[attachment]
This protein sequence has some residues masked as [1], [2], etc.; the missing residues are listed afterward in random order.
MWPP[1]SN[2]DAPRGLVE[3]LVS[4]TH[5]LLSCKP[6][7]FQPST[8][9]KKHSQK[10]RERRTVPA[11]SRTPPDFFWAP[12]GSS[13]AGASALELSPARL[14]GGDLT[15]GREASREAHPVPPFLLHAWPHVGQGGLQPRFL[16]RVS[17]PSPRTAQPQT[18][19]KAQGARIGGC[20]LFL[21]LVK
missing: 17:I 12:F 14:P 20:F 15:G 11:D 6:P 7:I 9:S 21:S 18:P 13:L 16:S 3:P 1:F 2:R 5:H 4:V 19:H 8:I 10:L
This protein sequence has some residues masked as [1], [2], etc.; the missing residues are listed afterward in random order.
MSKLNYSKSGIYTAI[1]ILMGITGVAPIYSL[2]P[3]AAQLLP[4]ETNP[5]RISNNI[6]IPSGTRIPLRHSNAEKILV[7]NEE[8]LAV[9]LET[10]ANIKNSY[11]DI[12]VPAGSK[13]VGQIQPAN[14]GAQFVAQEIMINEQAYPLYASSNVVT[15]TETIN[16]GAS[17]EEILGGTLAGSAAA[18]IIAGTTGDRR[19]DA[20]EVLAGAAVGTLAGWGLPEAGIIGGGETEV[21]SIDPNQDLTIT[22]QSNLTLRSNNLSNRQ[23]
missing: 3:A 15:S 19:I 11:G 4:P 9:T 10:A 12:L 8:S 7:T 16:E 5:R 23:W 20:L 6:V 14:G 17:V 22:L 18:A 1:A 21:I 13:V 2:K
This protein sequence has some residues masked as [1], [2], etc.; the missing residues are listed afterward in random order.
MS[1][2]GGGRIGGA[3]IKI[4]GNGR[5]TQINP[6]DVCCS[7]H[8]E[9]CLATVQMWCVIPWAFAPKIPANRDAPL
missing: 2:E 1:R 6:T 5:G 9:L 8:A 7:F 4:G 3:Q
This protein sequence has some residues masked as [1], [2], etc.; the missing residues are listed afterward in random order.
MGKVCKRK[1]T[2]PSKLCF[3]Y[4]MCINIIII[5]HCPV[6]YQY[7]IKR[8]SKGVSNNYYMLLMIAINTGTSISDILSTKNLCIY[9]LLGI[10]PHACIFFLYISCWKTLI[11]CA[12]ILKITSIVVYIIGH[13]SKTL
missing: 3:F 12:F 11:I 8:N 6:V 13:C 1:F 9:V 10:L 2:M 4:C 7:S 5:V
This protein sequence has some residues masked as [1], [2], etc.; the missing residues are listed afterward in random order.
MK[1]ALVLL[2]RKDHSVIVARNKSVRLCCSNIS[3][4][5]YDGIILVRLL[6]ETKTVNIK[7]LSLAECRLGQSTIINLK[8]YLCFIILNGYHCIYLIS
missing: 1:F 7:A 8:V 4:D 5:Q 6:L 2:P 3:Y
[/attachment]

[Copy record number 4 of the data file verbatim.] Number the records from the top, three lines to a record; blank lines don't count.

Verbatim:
This protein sequence has some residues masked as [1], [2], etc.; the missing residues are listed afterward in random order.
MGKVCKRK[1]T[2]PSKLCF[3]Y[4]MCINIIII[5]HCPV[6]YQY[7]IKR[8]SKGVSNNYYMLLMIAINTGTSISDILSTKNLCIY[9]LLGI[10]PHACIFFLYISCWKTLI[11]CA[12]ILKITSIVVYIIGH[13]SKTL
missing: 3:F 12:F 11:I 8:N 6:V 13:C 1:F 9:V 10:L 2:M 4:C 7:S 5:V